# Doing more for less is how Cafe FX got its production arm, Sententia, credited for presenting the picture. When they were given the opportunity to do all the special effects on the film, a first for the local effects house, they approached Pan's as more of an investment than a money-maker. And getting the opportunity to create animated characters is almost unheard of for a small studio like Cafe FX. It allowed the crew members to do the type of artistic work they'd not gotten their hands on before.

"It was a very, very tight [budget], and Cafe ended up investing a lot of time and resources," Irastorza added. "One of the jokes Guillermo said at the end was, 'Had they done one more extra shot, they would have gotten a "directed by" credit.'"

As it is, Sententia gets credit as co-producer on top of Cafe FX's status as the sole digital effects company for the film.

In a phone interview with del Toro, the director claimed that there's a good reason Cafe FX is listed as a presenter and co-producer.

"They were partners in creating the movie economically, and they were partners creatively, and they really went past the reasonable limits of pushing the crew and resources in delivering some magnificent digital effects for a film that, budget-wise, is pretty small," he said. "I think they saw the beauty of the film and the story and trusted that, and they came on board full force. I owe them big time."

Del Toro wouldn't single out a shot he was most proud of producing. He said that each was very difficult in its own right, and that they'd all laugh each time they set up a shot, adding, "There's not an easy shot in any of this."

So, ultimately, did del Toro see his vision come to fruition? Did Cafe FX translate what was in his mind to the screen?

"Very much so. Otherwise, I would have returned their shots. You can ask them," he said, and laughed out loud. "I would have told them, 'Let's do it again.'"

At the heart of the film is del Toro's conviction that both the factual and fictional worlds have important roles to play in our lives. In Pan's, the essential nature of the world is balanced with the nature of Ofelia's imagination, and it's not so much about her escaping reality as it is about her understanding that reality through magic.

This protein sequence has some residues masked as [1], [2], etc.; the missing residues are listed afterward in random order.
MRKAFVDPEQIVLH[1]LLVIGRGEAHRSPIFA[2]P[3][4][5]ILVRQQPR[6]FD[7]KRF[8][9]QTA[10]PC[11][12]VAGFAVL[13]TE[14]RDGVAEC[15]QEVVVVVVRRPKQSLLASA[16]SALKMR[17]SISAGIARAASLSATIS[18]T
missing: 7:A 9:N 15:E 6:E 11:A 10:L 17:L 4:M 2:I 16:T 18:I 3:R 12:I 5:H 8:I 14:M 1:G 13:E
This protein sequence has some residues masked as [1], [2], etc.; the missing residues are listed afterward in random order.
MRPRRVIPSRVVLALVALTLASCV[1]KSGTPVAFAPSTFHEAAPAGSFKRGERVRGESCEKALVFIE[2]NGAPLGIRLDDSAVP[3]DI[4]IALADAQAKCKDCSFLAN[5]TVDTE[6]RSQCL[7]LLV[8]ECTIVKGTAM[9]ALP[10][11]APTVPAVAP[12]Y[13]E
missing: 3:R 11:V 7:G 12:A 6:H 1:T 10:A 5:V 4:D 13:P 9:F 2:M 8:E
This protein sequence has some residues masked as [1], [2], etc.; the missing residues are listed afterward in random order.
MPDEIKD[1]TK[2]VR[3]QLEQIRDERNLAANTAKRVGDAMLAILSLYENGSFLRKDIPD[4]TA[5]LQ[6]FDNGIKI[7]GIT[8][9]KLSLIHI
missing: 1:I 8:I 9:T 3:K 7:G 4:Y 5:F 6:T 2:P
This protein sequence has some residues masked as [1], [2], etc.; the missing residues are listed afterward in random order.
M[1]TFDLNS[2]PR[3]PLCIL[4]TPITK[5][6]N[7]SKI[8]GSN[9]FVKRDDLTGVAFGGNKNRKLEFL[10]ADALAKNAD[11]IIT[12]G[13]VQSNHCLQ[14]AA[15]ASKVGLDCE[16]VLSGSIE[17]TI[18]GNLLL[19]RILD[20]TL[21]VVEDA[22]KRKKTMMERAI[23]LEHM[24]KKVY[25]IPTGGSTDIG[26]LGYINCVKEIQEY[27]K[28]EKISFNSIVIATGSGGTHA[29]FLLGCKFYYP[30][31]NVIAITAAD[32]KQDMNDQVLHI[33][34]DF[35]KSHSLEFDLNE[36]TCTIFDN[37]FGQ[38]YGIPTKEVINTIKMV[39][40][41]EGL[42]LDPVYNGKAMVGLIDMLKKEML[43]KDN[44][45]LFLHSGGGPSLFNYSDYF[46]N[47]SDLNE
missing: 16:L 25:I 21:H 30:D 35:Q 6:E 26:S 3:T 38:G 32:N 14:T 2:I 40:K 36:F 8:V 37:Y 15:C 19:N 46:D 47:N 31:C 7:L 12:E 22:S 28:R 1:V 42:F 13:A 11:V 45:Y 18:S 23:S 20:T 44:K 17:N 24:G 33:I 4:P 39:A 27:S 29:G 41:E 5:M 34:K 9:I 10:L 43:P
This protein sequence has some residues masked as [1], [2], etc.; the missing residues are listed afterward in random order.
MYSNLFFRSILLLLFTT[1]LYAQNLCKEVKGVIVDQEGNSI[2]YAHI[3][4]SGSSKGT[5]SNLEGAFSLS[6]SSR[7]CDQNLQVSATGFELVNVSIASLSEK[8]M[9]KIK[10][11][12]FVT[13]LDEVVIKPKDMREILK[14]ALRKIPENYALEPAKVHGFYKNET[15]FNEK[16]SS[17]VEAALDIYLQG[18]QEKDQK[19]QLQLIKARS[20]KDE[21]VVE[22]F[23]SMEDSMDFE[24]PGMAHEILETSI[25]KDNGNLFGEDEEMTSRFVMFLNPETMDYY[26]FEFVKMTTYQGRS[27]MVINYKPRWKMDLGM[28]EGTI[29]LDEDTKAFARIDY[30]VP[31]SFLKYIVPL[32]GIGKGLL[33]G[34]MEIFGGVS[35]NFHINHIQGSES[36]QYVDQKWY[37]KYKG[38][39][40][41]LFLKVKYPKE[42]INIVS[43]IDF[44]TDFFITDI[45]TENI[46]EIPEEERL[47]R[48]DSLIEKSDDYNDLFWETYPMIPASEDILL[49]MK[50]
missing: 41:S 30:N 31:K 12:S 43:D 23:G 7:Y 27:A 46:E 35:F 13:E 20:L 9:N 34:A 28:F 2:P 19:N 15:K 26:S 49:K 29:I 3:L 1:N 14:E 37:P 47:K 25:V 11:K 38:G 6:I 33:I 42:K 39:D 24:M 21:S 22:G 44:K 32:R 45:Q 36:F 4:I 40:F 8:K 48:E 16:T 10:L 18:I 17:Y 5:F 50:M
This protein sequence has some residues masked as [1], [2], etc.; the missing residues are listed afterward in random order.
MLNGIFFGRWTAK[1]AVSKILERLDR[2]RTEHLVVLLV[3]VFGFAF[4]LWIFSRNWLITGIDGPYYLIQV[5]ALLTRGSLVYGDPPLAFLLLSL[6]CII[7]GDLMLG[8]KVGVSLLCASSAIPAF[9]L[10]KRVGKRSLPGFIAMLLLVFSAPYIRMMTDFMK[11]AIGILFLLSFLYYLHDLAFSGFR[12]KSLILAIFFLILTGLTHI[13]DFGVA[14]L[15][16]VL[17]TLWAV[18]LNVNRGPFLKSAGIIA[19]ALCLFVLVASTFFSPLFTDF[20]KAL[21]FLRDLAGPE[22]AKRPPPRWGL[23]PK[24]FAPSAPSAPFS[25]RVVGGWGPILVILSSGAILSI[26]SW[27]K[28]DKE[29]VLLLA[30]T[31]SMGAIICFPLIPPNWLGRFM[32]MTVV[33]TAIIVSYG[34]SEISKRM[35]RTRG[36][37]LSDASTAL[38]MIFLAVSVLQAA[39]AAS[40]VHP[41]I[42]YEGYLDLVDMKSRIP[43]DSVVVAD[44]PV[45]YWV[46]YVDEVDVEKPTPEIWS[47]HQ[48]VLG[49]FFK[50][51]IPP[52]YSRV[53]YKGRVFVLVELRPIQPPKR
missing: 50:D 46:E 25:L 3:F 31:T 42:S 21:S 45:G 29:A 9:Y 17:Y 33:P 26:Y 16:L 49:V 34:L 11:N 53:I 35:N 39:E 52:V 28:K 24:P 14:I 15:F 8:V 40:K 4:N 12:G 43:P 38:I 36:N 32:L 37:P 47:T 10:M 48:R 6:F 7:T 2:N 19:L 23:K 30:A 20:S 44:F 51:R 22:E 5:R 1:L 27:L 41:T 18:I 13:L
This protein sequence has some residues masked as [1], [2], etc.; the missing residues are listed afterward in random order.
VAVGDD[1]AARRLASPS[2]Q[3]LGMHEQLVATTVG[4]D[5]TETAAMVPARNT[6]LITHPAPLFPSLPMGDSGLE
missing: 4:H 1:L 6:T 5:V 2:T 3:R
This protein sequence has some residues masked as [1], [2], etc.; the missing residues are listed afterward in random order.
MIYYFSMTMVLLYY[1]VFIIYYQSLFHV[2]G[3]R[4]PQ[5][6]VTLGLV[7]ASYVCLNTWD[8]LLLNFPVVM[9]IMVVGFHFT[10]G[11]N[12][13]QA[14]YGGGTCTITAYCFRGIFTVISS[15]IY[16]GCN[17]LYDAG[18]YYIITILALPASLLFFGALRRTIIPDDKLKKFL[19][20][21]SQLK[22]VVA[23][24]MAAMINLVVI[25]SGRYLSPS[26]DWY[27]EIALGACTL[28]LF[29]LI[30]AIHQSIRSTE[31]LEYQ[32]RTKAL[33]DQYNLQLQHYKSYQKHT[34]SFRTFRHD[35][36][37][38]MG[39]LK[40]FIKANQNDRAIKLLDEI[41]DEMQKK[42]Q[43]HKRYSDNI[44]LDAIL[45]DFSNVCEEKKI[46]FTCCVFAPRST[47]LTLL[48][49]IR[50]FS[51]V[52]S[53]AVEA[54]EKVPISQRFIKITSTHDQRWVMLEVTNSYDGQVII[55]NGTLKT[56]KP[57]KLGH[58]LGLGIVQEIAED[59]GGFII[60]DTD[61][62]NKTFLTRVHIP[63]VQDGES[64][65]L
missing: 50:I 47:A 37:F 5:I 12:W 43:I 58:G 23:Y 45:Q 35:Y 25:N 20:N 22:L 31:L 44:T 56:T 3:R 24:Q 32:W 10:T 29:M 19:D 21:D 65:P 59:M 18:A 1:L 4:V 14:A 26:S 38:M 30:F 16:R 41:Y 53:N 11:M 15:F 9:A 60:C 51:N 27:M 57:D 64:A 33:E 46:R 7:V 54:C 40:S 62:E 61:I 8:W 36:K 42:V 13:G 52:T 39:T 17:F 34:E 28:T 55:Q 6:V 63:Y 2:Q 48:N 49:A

"I believe the life inside, the emotional life you have, has as much weight as the real world," the director said.

Del Toro explained that people tend to place too much emphasis on elements of money and time, "but the spiritual and magical world you create inside of you, it can be through religion, or it can be through fantasy, or it can be through literature, or through art, and it has an equal weight as the material world.

"I'm not saying more, I'm not saying less," he summed up. "It's exactly the same."

And whether the envelopes opened award him the highest honor from his peers or not, del Toro said that he truly feels blessed to have been nominated for a Golden Globe and, very possibly, an Academy Award.

Cafe FX's Barnes shared a similar sentiment on receiving nominations.

"I'd like to see it win for [del Toro] and for us too, because I think it's a brilliant film," he said. "At the end of the day, sure you want to win, but you think about all the films out there just to be nominated really is an honor."

Pan's Labyrinth will be Cafe FX's 58th studio release feature film, several of which have been Academy Award feature films. This film, however, gives the studio the honor of an associate producer credit and the honor to have been the film's only digital effects vendor.

"Then to have the accolades [Pan's] has and to be as happy with it as when we [first] read the script, is pretty much what you strive for," Barnes summed up.

 

SIDEBAR: Palming Pan

Wendy Eidson, director of the San Luis Obispo International Film Festival (SLOIFF), had been looking for a promotional event for the annual movie celebration, and discovered that Pan's Labyrinth was opening locally at a serendipitous time.

"I was at the Toronto Film Festival last fall, and it was a big deal back then," Eidson said. "The screening was sold out, so I didn't get to see it there."

Upon her return, she learned that the effects were made locally, and she was able to see it at a November screening in Arroyo Grande. Now, the general public has a chance to experience it, too.

Pan's Labyrinth will show in a sneak peek screening at The Palm Theater in San Luis Obispo on Jan. 18 as a benefit for the SLOIFF. The movie moves into wide release on Jan. 19. The fundraiser will include a question-and-answer session with members of the Cafe Fx visual effects team, a video demonstration, and a chance to meet the SLOIFF board. The reception is at 5:30 p.m. at the film festival headquarters at 861 Palm St. The film screening is at 7 p.m. For more information, call 546-3456.

Tickets for the event are $25, or $20 for Film Society members.

Cafe Fx continues to work on Spider-Man 3 and has recently signed on to do special effects for a new film, The Kite Runner, based on the best-selling novel. Other recent projects to its credit include The Good Shepherd, The Departed, Snakes on a Plane, and Sin City. For more information, visit www.cafefx.com.


Craig Shafer is arts editor for New Times' sister paper, the Santa Maria Sun. Send comments to cshafer@santamariasun.com.